Mechanistic Studies on the Remarkable Epimerisations of Clavam and Carbapenem Biosynthesis

Lead Research Organisation: University of Oxford
Department Name: Oxford Chemistry

Abstract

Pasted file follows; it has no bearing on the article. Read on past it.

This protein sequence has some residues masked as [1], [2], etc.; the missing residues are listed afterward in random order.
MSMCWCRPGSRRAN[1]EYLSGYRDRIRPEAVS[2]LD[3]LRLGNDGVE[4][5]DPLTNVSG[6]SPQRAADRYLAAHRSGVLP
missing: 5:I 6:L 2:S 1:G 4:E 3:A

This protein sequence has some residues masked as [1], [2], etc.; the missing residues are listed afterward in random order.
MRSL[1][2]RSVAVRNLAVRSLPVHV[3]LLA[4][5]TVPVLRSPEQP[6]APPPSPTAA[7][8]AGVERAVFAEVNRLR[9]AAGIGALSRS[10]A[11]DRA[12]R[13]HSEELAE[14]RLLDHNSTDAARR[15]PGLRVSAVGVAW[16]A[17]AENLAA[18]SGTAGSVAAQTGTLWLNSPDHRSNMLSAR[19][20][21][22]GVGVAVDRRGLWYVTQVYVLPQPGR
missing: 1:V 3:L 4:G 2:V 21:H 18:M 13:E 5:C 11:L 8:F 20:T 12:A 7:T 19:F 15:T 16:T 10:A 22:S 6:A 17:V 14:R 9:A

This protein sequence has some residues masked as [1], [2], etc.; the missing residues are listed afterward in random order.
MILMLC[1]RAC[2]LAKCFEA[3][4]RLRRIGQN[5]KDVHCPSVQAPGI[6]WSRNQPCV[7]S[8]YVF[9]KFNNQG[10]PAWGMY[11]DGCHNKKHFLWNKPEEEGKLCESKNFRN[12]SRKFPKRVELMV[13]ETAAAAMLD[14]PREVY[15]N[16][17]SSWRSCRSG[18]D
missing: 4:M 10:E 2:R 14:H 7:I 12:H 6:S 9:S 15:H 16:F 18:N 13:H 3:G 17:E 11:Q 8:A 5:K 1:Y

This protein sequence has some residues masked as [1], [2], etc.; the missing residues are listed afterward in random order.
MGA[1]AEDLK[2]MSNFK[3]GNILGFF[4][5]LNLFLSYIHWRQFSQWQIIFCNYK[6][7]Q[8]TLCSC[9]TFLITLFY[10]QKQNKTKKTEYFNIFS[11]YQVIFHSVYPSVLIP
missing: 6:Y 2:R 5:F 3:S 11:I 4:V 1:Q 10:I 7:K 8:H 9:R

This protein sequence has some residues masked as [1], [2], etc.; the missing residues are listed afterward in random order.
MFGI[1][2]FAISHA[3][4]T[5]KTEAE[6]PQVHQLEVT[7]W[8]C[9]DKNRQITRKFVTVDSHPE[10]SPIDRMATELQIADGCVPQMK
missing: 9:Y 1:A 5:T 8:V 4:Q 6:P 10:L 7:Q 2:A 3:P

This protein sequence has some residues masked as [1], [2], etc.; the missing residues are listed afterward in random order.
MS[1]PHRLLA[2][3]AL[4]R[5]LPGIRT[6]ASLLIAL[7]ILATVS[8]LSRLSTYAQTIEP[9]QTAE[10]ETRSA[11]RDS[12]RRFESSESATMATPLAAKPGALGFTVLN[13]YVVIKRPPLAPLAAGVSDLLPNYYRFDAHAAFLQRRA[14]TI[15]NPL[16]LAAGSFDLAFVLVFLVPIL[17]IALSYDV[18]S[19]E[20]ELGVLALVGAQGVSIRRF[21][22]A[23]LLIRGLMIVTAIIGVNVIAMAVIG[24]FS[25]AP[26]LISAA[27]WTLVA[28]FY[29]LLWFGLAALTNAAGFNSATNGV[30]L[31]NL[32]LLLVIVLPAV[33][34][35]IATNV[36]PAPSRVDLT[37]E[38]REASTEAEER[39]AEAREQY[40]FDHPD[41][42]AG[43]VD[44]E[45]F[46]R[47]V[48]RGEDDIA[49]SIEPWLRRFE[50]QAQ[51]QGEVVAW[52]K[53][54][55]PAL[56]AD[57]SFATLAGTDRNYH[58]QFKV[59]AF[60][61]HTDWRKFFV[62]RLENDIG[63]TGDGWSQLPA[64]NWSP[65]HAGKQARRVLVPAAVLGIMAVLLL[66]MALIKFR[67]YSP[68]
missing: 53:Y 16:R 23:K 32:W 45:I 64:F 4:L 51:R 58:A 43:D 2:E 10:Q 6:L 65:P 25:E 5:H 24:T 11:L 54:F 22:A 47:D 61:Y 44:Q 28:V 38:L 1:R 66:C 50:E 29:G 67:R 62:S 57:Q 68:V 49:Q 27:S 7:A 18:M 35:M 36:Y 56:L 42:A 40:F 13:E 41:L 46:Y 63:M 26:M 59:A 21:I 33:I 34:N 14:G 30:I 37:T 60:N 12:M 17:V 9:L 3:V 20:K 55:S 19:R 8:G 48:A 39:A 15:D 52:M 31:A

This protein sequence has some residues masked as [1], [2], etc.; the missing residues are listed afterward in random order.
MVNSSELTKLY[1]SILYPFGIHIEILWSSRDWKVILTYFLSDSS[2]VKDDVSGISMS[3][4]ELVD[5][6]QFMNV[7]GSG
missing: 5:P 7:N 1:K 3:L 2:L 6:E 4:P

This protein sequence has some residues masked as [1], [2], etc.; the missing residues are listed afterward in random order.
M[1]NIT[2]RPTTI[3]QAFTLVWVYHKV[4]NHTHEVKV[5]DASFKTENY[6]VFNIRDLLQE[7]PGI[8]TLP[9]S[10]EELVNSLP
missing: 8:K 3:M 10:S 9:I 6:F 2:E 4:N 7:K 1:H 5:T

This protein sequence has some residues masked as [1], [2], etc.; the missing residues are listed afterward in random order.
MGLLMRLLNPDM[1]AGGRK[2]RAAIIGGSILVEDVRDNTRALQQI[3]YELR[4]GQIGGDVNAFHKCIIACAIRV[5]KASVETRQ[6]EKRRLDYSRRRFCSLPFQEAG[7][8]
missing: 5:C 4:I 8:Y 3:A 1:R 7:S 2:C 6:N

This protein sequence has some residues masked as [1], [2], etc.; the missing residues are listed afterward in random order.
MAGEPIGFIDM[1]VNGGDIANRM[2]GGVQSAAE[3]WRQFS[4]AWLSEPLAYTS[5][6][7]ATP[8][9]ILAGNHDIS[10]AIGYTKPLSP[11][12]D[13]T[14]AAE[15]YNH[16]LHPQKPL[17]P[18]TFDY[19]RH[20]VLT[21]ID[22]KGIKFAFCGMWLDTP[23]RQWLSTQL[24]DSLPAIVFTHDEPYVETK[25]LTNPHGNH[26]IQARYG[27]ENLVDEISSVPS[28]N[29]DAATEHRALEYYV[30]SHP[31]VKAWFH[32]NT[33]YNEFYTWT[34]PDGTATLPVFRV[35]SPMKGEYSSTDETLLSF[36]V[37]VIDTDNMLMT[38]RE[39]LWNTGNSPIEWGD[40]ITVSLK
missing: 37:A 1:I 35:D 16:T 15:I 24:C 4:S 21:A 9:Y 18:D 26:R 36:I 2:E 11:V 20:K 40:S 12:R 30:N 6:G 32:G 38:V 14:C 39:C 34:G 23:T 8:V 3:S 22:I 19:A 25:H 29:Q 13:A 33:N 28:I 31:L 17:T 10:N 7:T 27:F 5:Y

Despite problems of resistance, antibiotics are arguably the most important molecules used in medicine. Worldwide the most important antibiotics, by commercial or medicinal standards, are the penicillins and related structures all of which contain a four membered beta-lactam ring. The beta-lactam characterises not only the penicillins but also other important antibiotics such as the cephalosporins. This ring is vital for antibacterial activity since it reacts with the enzymes located in the bacterial cell wall that are the targets of these antibiotics. When the antibiotics neutralise their target enzymes the bacteria cannot properly synthesise their cell walls and so cannot survive. As Fleming observed, despite the observations that penicillins are lethal to many bacteria, beta-lactams are actually produced by microorganisms. In fact the structures of the naturally occurring bicyclic beta-lactam antibiotics are so complex and unusual that it is highly improbable they would be discovered by human synthesis either by design or chance. With few exceptions all the beta-lactams in use are produced either by direct fermentation of microorganisms or by synthetic modification of fermented materials, as their total synthesis from petrochemicals is too expensive. As with all antibiotic families the continued use of beta-lactams is threatened by resistance. This can take various forms including camouflage of the target and the evolution of molecular pumps to expel the antibiotics. One important resistance mechanism involves enzymes that break the beta-lactam ring by addition of water. These beta-lactamases have evolved to be highly efficient as their activity can be a matter of life or death for bacteria. To counter the activity of beta-lactamases humans have developed new families of antibiotics that are less susceptible to beta-lactamase mediated hydrolysis or actually inhibit beta-lactmase activity. Such families include the cephalosporins and the carbapenems. Remarkably the clinically useful inhibitors have themselves all turned out to be beta-lactams. Some of these compounds were very potent beta-lactamase inhibitors but were not powerful enough antibiotics for sole use, so are formulated with a penicillin antibiotic. There is an ongoing need for new antibiotics and beta-lactamase inhibitors as bacteria continually evolve better methods of resistance. A limitation in this development is the production costs of useful compounds. In the case of the carbapenems this problem is particularly acute as no method for their commercially viable fermentation has been developed, so they are prepared by expensive total synthesis. We have been studying the routes by which microorganisms make beta-lactams. Our work together with that of others has revealed that bicyclic beta-lactams are produced by the action of chemically remarkable enzymes. The enzymes that catalyse the biosynthesis of the two rings of the four most important groups of beta-lactams, the penicillins, the cephalosporins, the clavams and the carbapenems, have been identified. In order to bind the antibiotics to their molecular targets these rings have to be both modified or functionalised with other chemical groups and their three dimensional shape (stereochemistry) has to be changed. In the new work we aim to attempt to understand how these unusual reactions, most of which are poorly understood, occur. The work is of practical significance in terms of developing new or more efficient routes to antibiotics; because the enzymes involved catalyse highly unusual reactions we envisage that the work will have unenvisaged applications. This was the case in work on the enzymes involved in the production of the beta-lactam rings which has turned out to have widespread implications for work on the mechanism by which animal cells respond to low oxygen concentrations and has applications in cancer and heart disease.